by Summer Rand

When you think of English classes, the last thing that comes to mind is Oppenheimer. However, for STEAM English courses, the creator of the atomic bomb is just one of many possible subjects.

Dr. Rebecca HarrisonDr. Rebecca Harrison, founder and director of the STEAM (science, technology, engineering, the arts and mathematics) program at the University of West Georgia, was first asked to design English 1101 and 1102 classes that would polarize the sciences through a humanities perspective in order to gain more student interest as well as better performance data and better drop/fail/withdraw (D/F/W) rates.

The program aims to decrease STEM (science, technology, engineering and mathematics) majors’ anxiety in the humanities by connecting the subjects better through STEM subject matter, teaching rhetorical modes that are relevant to STEM majors and building a faculty community.

“Part of our goals are to bridge that perceived discipline gap between the humanities and the sciences,” said Harrison. “Oftentimes, students come in and the first sentence out of their mouths is, ‘I get a 100 on every science test, but if I had a dollar for every C I got in English.’”

The STEAM instructors can pick their own interests and build their classes around them, combining the English things— critical thinking, different writing, collegiate level writing classes— with content that’s more culturally about the sciences.

“It’s great because it gives students an anchor in the content,” said Harrison. “They’re more apt to read, and they’re more apt to be at class.”

While there are acts in place to try to foster better STEM education, Harrison said the gains have not been at pace and they’ve not produced enough STEM ready majors. She, along with many other STEM to STEAM advocates, believes that this is because the program is not holistic.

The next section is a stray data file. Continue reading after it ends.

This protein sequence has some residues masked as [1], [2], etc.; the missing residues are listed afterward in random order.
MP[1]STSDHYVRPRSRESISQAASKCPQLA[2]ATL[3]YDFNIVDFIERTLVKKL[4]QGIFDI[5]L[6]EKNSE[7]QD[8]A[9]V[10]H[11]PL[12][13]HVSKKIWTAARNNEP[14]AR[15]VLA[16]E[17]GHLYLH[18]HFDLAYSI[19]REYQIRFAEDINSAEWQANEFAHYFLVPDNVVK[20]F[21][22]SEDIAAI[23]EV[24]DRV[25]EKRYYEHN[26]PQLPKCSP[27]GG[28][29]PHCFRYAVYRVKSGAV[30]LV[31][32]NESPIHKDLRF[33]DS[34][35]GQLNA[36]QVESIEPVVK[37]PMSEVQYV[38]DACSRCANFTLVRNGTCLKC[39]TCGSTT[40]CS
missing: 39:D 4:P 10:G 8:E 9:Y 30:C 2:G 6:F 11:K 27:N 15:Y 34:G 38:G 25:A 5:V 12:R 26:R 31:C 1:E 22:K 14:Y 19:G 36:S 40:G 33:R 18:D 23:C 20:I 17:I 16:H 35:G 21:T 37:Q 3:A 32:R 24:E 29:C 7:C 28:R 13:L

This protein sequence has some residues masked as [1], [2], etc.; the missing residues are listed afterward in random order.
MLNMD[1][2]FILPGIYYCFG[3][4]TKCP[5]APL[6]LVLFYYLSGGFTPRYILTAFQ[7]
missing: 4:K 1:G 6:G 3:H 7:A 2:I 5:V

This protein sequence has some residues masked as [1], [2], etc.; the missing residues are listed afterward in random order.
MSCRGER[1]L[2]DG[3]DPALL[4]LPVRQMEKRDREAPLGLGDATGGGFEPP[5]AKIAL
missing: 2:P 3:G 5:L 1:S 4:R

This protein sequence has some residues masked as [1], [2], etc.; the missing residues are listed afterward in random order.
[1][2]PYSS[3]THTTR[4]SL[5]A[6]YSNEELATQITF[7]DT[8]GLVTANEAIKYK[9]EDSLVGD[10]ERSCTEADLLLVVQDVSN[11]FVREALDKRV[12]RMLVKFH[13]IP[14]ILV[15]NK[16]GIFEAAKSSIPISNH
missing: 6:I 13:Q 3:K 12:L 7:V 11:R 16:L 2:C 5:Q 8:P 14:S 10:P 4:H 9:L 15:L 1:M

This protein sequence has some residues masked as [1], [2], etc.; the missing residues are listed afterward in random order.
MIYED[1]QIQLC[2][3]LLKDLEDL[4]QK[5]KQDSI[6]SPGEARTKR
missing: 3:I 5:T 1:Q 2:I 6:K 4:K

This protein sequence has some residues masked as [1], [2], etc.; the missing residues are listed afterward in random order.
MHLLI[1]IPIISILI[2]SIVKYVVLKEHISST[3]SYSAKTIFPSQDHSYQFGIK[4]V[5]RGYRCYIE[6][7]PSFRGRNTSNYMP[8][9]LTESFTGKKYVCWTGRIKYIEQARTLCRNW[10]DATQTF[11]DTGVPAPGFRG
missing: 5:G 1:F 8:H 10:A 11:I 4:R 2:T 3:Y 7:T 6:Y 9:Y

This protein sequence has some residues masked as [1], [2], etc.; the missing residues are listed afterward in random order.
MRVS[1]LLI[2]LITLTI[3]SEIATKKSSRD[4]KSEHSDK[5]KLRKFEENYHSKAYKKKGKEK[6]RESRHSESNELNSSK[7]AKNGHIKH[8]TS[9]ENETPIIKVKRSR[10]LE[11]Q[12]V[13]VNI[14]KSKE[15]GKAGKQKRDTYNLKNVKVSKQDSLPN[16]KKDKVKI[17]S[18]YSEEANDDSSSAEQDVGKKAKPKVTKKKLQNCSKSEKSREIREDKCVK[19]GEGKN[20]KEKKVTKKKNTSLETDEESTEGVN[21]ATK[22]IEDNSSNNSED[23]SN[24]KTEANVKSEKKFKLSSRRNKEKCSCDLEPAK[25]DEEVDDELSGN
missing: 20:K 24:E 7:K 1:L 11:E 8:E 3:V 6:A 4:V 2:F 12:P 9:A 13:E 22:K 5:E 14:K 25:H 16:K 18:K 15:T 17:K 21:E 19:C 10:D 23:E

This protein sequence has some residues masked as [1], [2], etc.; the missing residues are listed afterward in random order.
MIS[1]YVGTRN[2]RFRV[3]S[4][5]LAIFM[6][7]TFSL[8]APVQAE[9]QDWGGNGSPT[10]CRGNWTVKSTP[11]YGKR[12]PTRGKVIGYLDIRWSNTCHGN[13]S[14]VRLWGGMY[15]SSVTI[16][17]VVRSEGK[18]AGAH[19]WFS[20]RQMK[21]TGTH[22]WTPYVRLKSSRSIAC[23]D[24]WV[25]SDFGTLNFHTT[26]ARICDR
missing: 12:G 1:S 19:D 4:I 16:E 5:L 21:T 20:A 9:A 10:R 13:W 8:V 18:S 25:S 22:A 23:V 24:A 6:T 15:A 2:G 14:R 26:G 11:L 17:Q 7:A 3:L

“By not including humanities, it’s not integrating the whole brain,” said Harrison. “It’s not integrating the whole individual, and we need to do that because it’s not just about what you can develop; it’s about how you utilize it.”

The utilization of the STEAM program means that the brain is fully unified with logic and reason working together with creativity and design. For Harrison, this means that STEM majors are being better prepared for real-world problems.

“I think it makes it richer and more complex,” shared Harrison. “It produces students who are able to see more globally and think more complexly about global problems that need that kind of cache brought to the table to solve.”

The program is already seeing benefits, from extremely low D/W/F rates to significantly high academic success rates. While working to sustain these numbers, Harrison’s next big goal for the STEAM program is to branch out and offer additional types of classes in the humanities for STEM majors.

However, the program was funded by grants for a three year cycle, and that cycle is coming to a close after the 2017-2018 academic school year. Because UWG may have different priorities, it’s uncertain as to whether or not the program will receive permanent funding to stay.

Despite the possible outcome, Harrison remains hopeful and optimistic.

“This is a transitional year for us in that we have a vision, but we also have to see if there is funding to support that vision,” Harrison confided. “I like to see these things as opportunities to grow; that’s just sort of the politics of an institution initiative.”

Posted on September 7, 2017